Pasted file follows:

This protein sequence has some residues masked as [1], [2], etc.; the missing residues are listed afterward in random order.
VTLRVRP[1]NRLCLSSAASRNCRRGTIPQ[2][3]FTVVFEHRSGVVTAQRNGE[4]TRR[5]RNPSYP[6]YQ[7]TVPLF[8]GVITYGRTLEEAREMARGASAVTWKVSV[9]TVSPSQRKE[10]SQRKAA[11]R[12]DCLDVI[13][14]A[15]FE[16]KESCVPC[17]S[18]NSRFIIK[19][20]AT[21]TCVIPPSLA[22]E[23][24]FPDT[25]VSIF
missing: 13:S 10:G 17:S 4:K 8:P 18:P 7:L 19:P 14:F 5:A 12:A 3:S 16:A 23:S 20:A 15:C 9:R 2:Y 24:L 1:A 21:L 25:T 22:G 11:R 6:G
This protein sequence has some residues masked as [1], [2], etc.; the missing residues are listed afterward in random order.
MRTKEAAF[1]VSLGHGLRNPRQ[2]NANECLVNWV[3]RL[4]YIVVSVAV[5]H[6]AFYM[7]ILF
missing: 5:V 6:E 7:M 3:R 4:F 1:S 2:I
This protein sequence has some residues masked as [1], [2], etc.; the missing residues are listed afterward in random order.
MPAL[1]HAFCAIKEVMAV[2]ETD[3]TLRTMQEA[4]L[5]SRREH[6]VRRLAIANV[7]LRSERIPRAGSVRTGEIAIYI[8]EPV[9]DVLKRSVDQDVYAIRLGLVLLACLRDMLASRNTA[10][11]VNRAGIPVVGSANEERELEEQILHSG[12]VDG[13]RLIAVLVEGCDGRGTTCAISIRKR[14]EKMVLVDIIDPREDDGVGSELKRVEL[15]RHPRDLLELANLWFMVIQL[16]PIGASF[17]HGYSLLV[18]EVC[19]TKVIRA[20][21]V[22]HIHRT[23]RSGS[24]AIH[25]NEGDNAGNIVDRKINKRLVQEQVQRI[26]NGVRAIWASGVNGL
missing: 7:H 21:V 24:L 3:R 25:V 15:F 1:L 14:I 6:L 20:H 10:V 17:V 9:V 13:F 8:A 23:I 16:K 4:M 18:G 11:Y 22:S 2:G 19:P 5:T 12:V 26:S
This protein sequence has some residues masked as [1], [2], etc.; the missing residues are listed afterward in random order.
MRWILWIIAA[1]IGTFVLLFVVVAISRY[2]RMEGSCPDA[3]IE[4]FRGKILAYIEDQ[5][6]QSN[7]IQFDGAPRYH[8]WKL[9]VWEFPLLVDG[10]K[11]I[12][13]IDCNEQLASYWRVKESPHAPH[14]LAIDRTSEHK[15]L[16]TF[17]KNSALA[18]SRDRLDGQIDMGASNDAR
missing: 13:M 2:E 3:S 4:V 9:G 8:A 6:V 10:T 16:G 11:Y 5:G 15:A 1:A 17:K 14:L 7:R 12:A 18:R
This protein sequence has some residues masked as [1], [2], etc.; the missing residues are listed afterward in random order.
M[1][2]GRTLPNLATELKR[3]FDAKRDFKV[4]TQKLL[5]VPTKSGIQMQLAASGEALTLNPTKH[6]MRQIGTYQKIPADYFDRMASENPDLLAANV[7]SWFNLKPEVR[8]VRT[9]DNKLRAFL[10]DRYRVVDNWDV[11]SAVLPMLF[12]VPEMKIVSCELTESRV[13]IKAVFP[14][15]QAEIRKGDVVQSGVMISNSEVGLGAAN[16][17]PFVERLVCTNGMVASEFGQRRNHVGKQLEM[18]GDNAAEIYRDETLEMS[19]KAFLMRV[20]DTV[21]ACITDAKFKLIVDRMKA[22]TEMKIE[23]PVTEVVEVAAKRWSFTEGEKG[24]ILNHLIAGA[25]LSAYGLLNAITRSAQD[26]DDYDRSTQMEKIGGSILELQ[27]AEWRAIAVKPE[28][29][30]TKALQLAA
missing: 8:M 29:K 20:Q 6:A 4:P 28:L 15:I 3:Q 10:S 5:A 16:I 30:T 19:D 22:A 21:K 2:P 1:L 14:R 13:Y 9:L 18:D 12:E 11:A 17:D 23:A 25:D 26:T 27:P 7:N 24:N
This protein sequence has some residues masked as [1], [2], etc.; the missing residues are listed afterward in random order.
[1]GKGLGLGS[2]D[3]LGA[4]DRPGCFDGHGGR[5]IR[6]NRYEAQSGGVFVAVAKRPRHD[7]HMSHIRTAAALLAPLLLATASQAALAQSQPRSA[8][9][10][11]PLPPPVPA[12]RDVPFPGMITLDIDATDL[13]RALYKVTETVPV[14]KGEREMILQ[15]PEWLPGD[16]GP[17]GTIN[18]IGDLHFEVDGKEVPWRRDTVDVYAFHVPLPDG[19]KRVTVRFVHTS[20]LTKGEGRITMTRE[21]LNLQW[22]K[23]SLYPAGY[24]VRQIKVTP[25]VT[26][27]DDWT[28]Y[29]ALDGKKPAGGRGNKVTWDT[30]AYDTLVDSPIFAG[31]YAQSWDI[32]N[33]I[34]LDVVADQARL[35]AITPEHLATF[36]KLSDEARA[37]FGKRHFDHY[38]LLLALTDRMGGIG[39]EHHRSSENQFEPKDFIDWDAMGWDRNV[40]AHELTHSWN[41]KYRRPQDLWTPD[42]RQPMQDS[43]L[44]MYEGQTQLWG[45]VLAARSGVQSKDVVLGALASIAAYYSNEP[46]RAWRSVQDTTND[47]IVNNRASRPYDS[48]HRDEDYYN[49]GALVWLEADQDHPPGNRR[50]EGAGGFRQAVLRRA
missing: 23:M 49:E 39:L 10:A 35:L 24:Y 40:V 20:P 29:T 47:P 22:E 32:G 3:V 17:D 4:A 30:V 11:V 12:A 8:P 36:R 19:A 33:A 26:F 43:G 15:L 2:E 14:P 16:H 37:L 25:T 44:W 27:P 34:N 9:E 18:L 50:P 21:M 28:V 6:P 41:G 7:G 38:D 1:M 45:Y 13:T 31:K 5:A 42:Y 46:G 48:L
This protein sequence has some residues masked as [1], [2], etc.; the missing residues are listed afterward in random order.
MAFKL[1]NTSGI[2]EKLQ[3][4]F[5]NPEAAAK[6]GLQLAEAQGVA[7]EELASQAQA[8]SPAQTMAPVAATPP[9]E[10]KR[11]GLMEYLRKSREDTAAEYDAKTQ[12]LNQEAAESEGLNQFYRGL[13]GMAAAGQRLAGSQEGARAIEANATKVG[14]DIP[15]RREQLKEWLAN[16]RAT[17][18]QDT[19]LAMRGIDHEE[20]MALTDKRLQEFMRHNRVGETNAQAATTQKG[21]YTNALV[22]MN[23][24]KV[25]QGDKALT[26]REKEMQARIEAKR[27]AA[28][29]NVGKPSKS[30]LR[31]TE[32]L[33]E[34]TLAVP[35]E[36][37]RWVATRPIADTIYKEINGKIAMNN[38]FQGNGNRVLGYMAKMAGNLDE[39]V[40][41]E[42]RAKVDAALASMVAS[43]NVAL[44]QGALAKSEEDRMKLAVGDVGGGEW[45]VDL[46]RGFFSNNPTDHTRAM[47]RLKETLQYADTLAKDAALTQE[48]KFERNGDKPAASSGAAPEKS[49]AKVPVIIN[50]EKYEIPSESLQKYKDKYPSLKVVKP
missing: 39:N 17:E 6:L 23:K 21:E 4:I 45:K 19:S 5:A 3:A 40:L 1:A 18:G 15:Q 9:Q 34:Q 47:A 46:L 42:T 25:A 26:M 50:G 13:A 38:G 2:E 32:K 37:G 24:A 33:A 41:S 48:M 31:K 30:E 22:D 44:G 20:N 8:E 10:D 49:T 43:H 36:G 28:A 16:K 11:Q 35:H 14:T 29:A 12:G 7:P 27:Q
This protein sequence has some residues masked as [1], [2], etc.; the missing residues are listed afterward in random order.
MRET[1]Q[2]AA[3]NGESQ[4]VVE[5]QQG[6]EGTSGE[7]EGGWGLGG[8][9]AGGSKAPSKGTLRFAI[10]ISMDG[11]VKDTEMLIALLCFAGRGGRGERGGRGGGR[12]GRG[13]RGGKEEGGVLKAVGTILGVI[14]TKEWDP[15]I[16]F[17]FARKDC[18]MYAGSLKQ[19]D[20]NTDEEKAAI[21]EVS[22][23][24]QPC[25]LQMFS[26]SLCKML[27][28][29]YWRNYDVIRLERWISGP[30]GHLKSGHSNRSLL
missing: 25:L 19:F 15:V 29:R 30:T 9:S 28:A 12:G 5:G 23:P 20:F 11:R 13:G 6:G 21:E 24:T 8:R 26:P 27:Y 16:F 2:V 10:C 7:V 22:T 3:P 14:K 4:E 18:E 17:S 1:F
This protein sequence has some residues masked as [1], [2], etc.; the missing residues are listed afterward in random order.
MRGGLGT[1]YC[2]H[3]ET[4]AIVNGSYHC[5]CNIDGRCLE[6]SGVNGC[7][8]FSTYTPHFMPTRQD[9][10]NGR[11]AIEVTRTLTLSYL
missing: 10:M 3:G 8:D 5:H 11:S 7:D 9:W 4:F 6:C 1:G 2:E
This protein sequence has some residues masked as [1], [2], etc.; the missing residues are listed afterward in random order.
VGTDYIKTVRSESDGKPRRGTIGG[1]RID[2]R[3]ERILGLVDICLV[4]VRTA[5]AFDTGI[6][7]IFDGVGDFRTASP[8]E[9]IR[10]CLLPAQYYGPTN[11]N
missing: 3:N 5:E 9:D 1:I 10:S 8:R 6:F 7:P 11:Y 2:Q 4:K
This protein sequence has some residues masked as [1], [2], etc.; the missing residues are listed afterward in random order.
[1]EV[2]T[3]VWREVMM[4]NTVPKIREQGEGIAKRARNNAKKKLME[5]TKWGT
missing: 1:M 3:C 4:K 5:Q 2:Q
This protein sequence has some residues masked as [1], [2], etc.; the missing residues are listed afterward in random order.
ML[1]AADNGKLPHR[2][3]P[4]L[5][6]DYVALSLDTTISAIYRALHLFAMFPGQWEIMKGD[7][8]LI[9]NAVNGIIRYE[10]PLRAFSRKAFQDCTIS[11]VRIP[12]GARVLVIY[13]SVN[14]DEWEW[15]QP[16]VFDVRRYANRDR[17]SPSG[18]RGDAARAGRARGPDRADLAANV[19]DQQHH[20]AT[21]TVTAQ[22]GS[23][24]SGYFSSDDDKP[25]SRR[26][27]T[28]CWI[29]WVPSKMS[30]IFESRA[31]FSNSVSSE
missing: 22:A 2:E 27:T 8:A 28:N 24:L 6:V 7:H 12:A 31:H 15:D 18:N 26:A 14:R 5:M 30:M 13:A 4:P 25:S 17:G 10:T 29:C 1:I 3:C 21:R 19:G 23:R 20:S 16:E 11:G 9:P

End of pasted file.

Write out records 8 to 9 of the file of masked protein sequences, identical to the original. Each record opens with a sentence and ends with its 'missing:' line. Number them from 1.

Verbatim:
This protein sequence has some residues masked as [1], [2], etc.; the missing residues are listed afterward in random order.
MRET[1]Q[2]AA[3]NGESQ[4]VVE[5]QQG[6]EGTSGE[7]EGGWGLGG[8][9]AGGSKAPSKGTLRFAI[10]ISMDG[11]VKDTEMLIALLCFAGRGGRGERGGRGGGR[12]GRG[13]RGGKEEGGVLKAVGTILGVI[14]TKEWDP[15]I[16]F[17]FARKDC[18]MYAGSLKQ[19]D[20]NTDEEKAAI[21]EVS[22][23][24]QPC[25]LQMFS[26]SLCKML[27][28][29]YWRNYDVIRLERWISGP[30]GHLKSGHSNRSLL
missing: 25:L 19:F 15:V 29:R 30:T 9:S 28:A 12:G 5:G 23:P 20:F 11:R 13:G 6:G 21:E 24:T 8:R 26:P 27:Y 16:F 2:V 10:C 7:V 22:T 3:P 14:K 4:E 18:E 17:S 1:F
This protein sequence has some residues masked as [1], [2], etc.; the missing residues are listed afterward in random order.
MRGGLGT[1]YC[2]H[3]ET[4]AIVNGSYHC[5]CNIDGRCLE[6]SGVNGC[7][8]FSTYTPHFMPTRQD[9][10]NGR[11]AIEVTRTLTLSYL
missing: 10:M 3:G 8:D 5:H 11:S 7:D 9:W 4:F 6:C 1:G 2:E